It is time for the nature of music reviews - at least for popular music - to change. There's no need any longer to read a review to help you decide if you want to buy an album. All of these tracks can be heard on various places online - either in part or in full, often in different arrangements, sometimes in video - and the lyrics too are freely available. So you can listen, and read, before you decide whether to buy. The traditional reviewer role of helping you decide whether or not this music will be for you, is redundant. It's time for 'reviewers' of popular music to become critics and commentators, to promote discussion rather than offer guidance. With that in mind, here's Johnny...
Very much part of the current British Folk scene, albeit South African by birth, Flynn is a 25-year old actor, poet and songwriter. He went to Bedales, one of the most expensive independent schools in the UK, and has acted in some very prestigious Shakespeare productions. His voice is expressive rather than melodic. He may not quite hit the notes, but he feels them.
The CD insert that is devoted to Flynn (the other insert is devoted to his backing group, The Sussex Wit) rather alarmingly (or a larumingly) cites Shakespeare and Chaucer as his storytelling forebears. Flynn himself says that he has always been interested in "...storytelling as an art form. Real epic storytelling. You hear that in Chaucer, and it's mirrored in traditional folk and in the blues." Quite so, but it's not mirrored in Flynn's own songs. They are not sustained narratives, do not tell a story. They are word pictures -- fragmentary, evocative and sometimes enigmatic. Nothing wrong with that, of course. In fact, they are for the most part fine lyrics, it's just that they are not the stories he seems to think they are, and not of the tradition to which he aspires.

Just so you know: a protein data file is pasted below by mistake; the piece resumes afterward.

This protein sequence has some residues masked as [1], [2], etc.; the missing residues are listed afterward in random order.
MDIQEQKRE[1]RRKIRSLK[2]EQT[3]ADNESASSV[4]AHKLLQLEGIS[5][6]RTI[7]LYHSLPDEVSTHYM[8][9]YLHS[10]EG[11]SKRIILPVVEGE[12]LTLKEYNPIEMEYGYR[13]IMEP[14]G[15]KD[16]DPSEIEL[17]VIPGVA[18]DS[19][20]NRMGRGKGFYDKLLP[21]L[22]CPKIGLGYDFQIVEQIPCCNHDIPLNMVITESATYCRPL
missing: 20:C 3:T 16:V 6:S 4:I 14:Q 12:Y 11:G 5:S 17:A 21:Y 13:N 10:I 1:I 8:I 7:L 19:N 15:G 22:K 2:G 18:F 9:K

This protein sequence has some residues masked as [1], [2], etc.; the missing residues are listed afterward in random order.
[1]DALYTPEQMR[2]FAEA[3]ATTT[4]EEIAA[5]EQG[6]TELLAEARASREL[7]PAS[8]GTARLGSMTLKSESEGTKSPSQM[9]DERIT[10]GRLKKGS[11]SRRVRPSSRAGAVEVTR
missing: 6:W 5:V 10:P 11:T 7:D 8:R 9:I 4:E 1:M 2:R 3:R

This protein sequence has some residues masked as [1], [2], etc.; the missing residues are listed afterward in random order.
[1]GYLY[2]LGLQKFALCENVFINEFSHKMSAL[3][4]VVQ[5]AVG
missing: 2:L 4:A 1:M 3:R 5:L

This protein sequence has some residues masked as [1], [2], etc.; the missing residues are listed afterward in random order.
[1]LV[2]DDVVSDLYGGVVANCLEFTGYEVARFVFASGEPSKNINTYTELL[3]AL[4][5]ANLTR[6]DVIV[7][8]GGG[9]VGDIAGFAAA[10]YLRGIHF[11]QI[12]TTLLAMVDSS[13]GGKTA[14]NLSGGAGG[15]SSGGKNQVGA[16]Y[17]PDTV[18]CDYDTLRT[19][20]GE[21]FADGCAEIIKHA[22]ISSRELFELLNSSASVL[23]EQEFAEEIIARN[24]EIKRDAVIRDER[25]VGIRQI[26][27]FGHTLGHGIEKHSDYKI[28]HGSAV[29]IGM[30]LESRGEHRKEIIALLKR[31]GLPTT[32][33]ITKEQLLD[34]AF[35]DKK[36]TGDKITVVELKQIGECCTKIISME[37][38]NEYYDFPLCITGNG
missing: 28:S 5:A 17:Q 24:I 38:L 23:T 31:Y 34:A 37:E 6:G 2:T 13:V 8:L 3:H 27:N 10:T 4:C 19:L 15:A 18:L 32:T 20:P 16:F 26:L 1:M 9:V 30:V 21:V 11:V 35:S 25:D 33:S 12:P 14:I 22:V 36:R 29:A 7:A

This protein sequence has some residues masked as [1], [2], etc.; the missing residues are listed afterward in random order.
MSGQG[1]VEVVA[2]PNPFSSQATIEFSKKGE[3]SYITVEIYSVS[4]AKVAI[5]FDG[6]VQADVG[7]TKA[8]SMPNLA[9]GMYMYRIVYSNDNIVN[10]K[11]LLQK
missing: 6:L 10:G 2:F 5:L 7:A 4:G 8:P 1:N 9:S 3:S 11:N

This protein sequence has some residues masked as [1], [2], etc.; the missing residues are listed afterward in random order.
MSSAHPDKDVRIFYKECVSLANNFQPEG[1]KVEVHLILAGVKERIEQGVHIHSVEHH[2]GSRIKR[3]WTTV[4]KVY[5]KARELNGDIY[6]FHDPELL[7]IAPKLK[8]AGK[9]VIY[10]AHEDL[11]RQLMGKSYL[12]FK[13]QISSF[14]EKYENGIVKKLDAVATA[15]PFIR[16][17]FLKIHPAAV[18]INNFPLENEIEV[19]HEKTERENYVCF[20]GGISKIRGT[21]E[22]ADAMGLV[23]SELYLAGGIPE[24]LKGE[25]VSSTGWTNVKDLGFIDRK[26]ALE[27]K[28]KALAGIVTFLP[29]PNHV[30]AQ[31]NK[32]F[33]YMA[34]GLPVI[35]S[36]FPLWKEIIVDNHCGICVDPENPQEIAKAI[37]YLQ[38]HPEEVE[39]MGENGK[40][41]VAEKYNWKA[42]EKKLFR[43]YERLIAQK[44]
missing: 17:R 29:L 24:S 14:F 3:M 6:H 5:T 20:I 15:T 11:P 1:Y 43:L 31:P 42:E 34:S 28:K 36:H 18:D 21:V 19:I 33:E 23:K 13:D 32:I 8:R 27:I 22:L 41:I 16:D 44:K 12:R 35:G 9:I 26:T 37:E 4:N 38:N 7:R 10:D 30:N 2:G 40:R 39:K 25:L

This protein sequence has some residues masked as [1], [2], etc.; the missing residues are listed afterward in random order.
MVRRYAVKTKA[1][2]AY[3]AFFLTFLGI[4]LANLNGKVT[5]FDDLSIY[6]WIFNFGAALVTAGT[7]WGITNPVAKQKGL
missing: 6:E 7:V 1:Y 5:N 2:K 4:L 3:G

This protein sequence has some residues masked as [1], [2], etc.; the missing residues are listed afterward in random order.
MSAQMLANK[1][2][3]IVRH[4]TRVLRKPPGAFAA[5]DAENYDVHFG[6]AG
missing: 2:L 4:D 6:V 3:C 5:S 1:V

The versions of 'The Box' and 'Tickle Me Pink' (and I think others) are different from the single and EP versions. If you already have those versions, you might welcome the changes, as you are getting something new, some added value. Or, if you have not heard the singles versions, you might feel short-changed, as you are not getting the versions that attracted attention originally.
The musical backing is innovative and very satisfying, with wonderful use of discordant strings and prominent drum rolls, and indeed some excellent guitar work from Flynn himself, especially on 'Tunnels'. The album's coda, a brief instrumental (organ) reprise of Shore to Shore, is a nice touch, and a fine way to end the set.
I think it's a shame that The Sussex Wit doesn't get billed on the album cover. Flynn is of course the front man and songwriter, but the band is still a big part of the overall sound. They get their own separate insert, but it would have been nice if they had been given equal billing.